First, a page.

Locals gain big ag youth honors

M.P. Regan
Wednesday, November 4, 2020
Hamming it up

Dillon’s Aspen Longie with her award-winning pig. submitted photo

Beaverhead County got another strong indication that its stature as one of Montana’s leading agricultural centers will remain in good hands well into the future with the recent honoring of the efforts of young area ag standouts.

Dillon’s Aspen Longie last week gained first place from the Montana Symbol of Excellence (SOE) program for its youth exhibitors and hog breeders in the light carcass division that attracted over 1,000 entries from around the state.

“He was actually one of the lighter hogs at the fair,” said Longie of her winning pig, Wall-E, whose muscularity impressed her upon first sight. Longie bolstered those qualities in Wall-E after acquiring him from Idaho hog breeder Coco Cervantes with a daily exercise regimen.

“I walked him every night— sometimes for 15 minutes, sometimes for up to a half hour,” said Longie of Wall-E, who gained another sort of workout while feeding.

“We did a timed feeder, so he would only get food for 15 minutes, and then pull it,” said Longie, who fed Wall-E with 18 percent protein feed from Westfeeds.

“It made him feel like he needed to eat more to get enough,” said Longie of Wall-E’s strategic feeding sessions as part of a quartet of pigs.

“If anything, I think he actually ate less than the other three.”

Longie said she gained no direct training, but gleaned valuable insights watching older brother Gene and her boyfriend raise animals.

“I just kind of picked things up from them as I went along,” said the Beaverhead County High School senior.

Wall-E represented Longie’s second entry into the hog division.

“My first was about six years ago, in my first year of 4-H. After that, I did steer for four or five years,” said Longie, who scored a showmanship award during her time exhibiting steer.

“I like raising them both, bit probably prefer a steer over a pig, to be honest.”

Dillon’s Hunter Probst is enjoying and excelling at raising steer, as evidenced by his recent achievement in the field.

“As soon as I could, when I was eight or nine, I started taking part in raising them,” recalled Probst of his history of raising steer, which now includes a second-place in the carcass division of this year’s Montana Steer of Merit program.

“I just like the technical stuff about it—picking out your steer. And I like the family time you get to spend, learning how to do different things,” said Probst, who combined all that in raising his winning steer, which came from the family’s cows.

“I learned from my grandpa, Mike Probst. He taught me everything I know about it and was always there for guidance. My grandpa has produced a lot of quality steer,” said Probst, whose family has operated Probst Livestock for the last four decades.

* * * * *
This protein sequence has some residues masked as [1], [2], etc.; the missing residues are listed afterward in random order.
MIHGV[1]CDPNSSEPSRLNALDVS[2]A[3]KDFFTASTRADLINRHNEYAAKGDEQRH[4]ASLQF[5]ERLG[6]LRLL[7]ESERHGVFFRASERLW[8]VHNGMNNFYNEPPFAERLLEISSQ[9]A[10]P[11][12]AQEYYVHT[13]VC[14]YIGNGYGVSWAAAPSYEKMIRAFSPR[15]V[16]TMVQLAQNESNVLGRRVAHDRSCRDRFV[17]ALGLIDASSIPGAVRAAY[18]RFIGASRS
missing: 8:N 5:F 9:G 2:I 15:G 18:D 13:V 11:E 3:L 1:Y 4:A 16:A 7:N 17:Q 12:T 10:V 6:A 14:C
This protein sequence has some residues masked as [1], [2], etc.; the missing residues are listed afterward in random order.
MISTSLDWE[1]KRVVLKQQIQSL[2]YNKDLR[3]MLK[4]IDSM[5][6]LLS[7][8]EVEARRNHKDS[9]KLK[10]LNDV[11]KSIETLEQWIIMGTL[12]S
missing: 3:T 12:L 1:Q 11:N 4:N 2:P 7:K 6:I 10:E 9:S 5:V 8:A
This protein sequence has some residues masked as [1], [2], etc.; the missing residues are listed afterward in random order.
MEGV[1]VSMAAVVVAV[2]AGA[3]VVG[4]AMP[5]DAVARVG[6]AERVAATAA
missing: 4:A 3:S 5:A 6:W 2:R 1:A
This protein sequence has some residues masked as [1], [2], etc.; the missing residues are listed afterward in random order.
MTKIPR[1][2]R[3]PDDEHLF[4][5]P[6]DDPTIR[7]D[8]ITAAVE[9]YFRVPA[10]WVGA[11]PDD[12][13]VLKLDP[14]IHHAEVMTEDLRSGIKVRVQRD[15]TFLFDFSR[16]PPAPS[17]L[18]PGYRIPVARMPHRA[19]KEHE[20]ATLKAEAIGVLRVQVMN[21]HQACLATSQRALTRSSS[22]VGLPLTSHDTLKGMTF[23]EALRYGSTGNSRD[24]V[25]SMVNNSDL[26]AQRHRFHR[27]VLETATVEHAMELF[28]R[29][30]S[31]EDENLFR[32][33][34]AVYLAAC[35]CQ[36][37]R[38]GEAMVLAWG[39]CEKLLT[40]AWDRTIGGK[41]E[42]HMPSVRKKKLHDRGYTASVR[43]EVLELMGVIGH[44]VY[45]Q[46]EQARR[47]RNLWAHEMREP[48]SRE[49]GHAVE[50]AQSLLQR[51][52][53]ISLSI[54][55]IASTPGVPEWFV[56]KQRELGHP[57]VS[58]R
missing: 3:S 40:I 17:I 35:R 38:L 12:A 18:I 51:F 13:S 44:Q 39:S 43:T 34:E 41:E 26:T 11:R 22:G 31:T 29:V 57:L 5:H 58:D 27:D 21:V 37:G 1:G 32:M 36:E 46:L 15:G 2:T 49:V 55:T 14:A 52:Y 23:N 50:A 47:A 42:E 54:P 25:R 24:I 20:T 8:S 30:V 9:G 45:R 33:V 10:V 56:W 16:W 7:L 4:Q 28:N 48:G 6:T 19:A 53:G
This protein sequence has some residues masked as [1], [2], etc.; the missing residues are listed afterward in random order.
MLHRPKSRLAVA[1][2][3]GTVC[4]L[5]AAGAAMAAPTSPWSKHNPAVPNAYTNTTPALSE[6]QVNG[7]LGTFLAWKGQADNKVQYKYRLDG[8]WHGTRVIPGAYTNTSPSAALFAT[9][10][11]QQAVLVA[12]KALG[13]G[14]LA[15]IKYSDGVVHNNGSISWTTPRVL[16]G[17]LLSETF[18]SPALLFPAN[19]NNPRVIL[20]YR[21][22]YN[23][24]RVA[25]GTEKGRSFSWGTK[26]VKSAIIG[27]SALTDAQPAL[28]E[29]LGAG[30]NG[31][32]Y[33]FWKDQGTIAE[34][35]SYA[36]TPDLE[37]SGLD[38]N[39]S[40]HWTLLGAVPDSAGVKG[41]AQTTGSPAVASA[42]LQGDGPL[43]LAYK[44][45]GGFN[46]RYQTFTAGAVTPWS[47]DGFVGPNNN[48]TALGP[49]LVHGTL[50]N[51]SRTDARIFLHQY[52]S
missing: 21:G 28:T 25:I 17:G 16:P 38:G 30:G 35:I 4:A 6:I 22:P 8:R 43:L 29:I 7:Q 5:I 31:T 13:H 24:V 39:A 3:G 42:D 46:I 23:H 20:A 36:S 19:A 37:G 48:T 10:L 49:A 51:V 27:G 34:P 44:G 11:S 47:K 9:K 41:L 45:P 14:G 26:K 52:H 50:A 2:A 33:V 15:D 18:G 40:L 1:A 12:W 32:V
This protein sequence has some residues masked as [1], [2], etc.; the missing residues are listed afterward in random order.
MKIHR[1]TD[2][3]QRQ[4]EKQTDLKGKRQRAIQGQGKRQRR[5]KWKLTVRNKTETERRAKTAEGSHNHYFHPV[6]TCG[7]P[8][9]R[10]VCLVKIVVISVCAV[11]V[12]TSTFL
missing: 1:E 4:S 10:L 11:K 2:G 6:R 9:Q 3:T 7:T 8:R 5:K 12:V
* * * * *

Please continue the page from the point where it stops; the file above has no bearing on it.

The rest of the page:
“My uncle Seth Probst is also a big part of it,” added Probst of the man who showed him a lot about showmanship and also helped his brother earn a first place award for steer several years ago.

A BCHS senior, Probst got involved in 4-H through his grandfather and wants to continue the family tradition of working in agriculture after he returns from his two-year church mission.

Though he also plans to pursue excellence in another professional field worked by his family.

“I want to be an oral surgeon and just do the family business on the side,” said the straight-A student of his plans.

“My uncle is a dentist and I have always been interested in that.”

Longie said she also hopes to continue raising market animals.

“Right now working at the post office,” said the multi-talented Longie, who won a buckle at last winter’s ski joring event in Wisdom.

“I’ll probably keep doing that for awhile until I can get a farm of my own,” said the 2020 youth champion in the SOE hog light carcass division.

The SOE program every year honors Montana 4-H and FFA youth and hog breeders who raise high-quality market hogs.

In 2020, SOE collected carcass and ultrasound data for 1553 hogs from across the state of Montana with 21% qualifying to be SOE hogs, according to a press release sent out last week by SOE announcing this year’s honorees.

“These hogs were shown by 4-H and FFA youth who committed to the market swine project from beginning to end. The SOE standards are based upon live weight, hot carcass weight, back fat, loin area, marbling, color, wetness, muscle, and firmness.

The product of a a partnership between Montana Pork Producers Council (MPPC) and MSU Extension before the Pork Act of 1985, the SOE program got developed “to highlight the hard work of both youth and hog breeders that continues today” by MPPC with MSU Extension Swine Specialists Wayne Gipp and Walt Neuman.

“The SOE Program is unique to Montana. The vision of SOE as a carcass quality program is to help producers improve their hog carcass quality while educating youth through 4-H,” explained MPCC President John Rauser, who has overseen the program for many years.

“I commend our youth and my fellow pork producers who participate in the SOE program for all of their hard work and the commitment to make this program successful for so many years and many years to come."